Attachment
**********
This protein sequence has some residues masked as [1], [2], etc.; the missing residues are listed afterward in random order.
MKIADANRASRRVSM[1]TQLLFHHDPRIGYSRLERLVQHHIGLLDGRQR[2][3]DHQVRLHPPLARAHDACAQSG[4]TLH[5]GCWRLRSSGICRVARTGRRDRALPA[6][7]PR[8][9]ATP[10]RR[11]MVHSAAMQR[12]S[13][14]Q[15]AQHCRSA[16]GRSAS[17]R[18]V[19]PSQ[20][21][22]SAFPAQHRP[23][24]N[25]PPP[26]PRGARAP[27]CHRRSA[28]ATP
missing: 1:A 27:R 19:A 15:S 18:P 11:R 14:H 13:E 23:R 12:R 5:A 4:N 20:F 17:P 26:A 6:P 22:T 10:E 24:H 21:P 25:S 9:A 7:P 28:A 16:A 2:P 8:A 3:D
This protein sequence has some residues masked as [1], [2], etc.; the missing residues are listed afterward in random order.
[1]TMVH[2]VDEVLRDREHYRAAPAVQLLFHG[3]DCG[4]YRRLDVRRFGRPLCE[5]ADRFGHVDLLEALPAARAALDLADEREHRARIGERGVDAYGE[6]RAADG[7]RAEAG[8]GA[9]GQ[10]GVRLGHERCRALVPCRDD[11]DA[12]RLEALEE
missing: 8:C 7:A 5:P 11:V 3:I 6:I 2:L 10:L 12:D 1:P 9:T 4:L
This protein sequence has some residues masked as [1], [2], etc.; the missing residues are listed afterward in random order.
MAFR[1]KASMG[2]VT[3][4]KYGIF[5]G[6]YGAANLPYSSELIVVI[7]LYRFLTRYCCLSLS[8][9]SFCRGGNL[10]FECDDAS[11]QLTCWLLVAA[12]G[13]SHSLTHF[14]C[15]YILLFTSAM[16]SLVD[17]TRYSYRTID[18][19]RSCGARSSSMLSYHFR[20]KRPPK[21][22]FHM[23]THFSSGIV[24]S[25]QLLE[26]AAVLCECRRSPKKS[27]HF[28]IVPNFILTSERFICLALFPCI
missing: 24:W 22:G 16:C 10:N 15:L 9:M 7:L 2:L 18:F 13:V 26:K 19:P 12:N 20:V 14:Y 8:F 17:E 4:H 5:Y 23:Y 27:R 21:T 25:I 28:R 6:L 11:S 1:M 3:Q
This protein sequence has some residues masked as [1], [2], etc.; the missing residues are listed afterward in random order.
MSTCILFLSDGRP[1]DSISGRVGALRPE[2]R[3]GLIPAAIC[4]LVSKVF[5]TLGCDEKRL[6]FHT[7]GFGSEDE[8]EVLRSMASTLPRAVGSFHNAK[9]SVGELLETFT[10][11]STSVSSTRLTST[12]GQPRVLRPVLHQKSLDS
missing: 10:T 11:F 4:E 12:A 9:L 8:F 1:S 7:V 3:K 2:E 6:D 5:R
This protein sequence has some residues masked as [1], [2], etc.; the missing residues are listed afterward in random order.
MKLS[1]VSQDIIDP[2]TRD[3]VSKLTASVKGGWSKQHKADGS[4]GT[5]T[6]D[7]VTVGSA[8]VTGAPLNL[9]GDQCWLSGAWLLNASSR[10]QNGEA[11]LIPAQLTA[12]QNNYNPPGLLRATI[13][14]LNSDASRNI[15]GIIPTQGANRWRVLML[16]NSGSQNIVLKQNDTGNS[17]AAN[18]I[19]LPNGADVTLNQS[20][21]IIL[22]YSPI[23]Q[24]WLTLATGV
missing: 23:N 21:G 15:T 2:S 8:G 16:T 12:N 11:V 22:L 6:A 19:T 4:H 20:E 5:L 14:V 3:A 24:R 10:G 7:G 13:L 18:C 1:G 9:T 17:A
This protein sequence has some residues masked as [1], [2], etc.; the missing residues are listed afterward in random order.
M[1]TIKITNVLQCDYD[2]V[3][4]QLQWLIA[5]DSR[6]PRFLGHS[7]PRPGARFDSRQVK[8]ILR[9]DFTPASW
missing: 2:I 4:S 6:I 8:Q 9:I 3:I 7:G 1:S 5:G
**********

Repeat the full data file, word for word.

This protein sequence has some residues masked as [1], [2], etc.; the missing residues are listed afterward in random order.
MKIADANRASRRVSM[1]TQLLFHHDPRIGYSRLERLVQHHIGLLDGRQR[2][3]DHQVRLHPPLARAHDACAQSG[4]TLH[5]GCWRLRSSGICRVARTGRRDRALPA[6][7]PR[8][9]ATP[10]RR[11]MVHSAAMQR[12]S[13][14]Q[15]AQHCRSA[16]GRSAS[17]R[18]V[19]PSQ[20][21][22]SAFPAQHRP[23][24]N[25]PPP[26]PRGARAP[27]CHRRSA[28]ATP
missing: 1:A 27:R 19:A 15:S 18:P 11:R 14:H 13:E 23:R 12:R 5:A 4:N 20:F 17:P 26:A 6:P 22:T 10:E 24:H 21:P 25:S 9:A 7:P 28:A 16:A 2:P 8:A 3:D
This protein sequence has some residues masked as [1], [2], etc.; the missing residues are listed afterward in random order.
[1]TMVH[2]VDEVLRDREHYRAAPAVQLLFHG[3]DCG[4]YRRLDVRRFGRPLCE[5]ADRFGHVDLLEALPAARAALDLADEREHRARIGERGVDAYGE[6]RAADG[7]RAEAG[8]GA[9]GQ[10]GVRLGHERCRALVPCRDD[11]DA[12]RLEALEE
missing: 8:C 7:A 5:P 11:V 3:I 6:I 2:L 10:L 12:D 1:P 9:T 4:L
This protein sequence has some residues masked as [1], [2], etc.; the missing residues are listed afterward in random order.
MAFR[1]KASMG[2]VT[3][4]KYGIF[5]G[6]YGAANLPYSSELIVVI[7]LYRFLTRYCCLSLS[8][9]SFCRGGNL[10]FECDDAS[11]QLTCWLLVAA[12]G[13]SHSLTHF[14]C[15]YILLFTSAM[16]SLVD[17]TRYSYRTID[18][19]RSCGARSSSMLSYHFR[20]KRPPK[21][22]FHM[23]THFSSGIV[24]S[25]QLLE[26]AAVLCECRRSPKKS[27]HF[28]IVPNFILTSERFICLALFPCI
missing: 24:W 22:G 16:C 10:N 15:L 9:M 7:L 2:L 18:F 13:V 26:K 19:P 12:N 20:V 14:Y 8:F 17:E 4:H 5:Y 23:Y 27:R 21:T 25:I 28:R 6:L 11:S 1:M 3:Q
This protein sequence has some residues masked as [1], [2], etc.; the missing residues are listed afterward in random order.
MSTCILFLSDGRP[1]DSISGRVGALRPE[2]R[3]GLIPAAIC[4]LVSKVF[5]TLGCDEKRL[6]FHT[7]GFGSEDE[8]EVLRSMASTLPRAVGSFHNAK[9]SVGELLETFT[10][11]STSVSSTRLTST[12]GQPRVLRPVLHQKSLDS
missing: 10:T 11:F 4:E 12:A 9:L 8:F 1:S 7:V 3:K 2:E 6:D 5:R
This protein sequence has some residues masked as [1], [2], etc.; the missing residues are listed afterward in random order.
MKLS[1]VSQDIIDP[2]TRD[3]VSKLTASVKGGWSKQHKADGS[4]GT[5]T[6]D[7]VTVGSA[8]VTGAPLNL[9]GDQCWLSGAWLLNASSR[10]QNGEA[11]LIPAQLTA[12]QNNYNPPGLLRATI[13][14]LNSDASRNI[15]GIIPTQGANRWRVLML[16]NSGSQNIVLKQNDTGNS[17]AAN[18]I[19]LPNGADVTLNQS[20][21]IIL[22]YSPI[23]Q[24]WLTLATGV
missing: 23:N 21:G 15:T 2:S 8:G 16:T 12:N 11:V 22:L 6:A 19:T 4:H 20:E 5:L 14:V 3:A 24:R 10:G 7:G 13:L 18:C 1:G 9:T 17:A
This protein sequence has some residues masked as [1], [2], etc.; the missing residues are listed afterward in random order.
M[1]TIKITNVLQCDYD[2]V[3][4]QLQWLIA[5]DSR[6]PRFLGHS[7]PRPGARFDSRQVK[8]ILR[9]DFTPASW
missing: 2:I 4:S 6:I 8:Q 9:I 3:I 7:G 1:S 5:G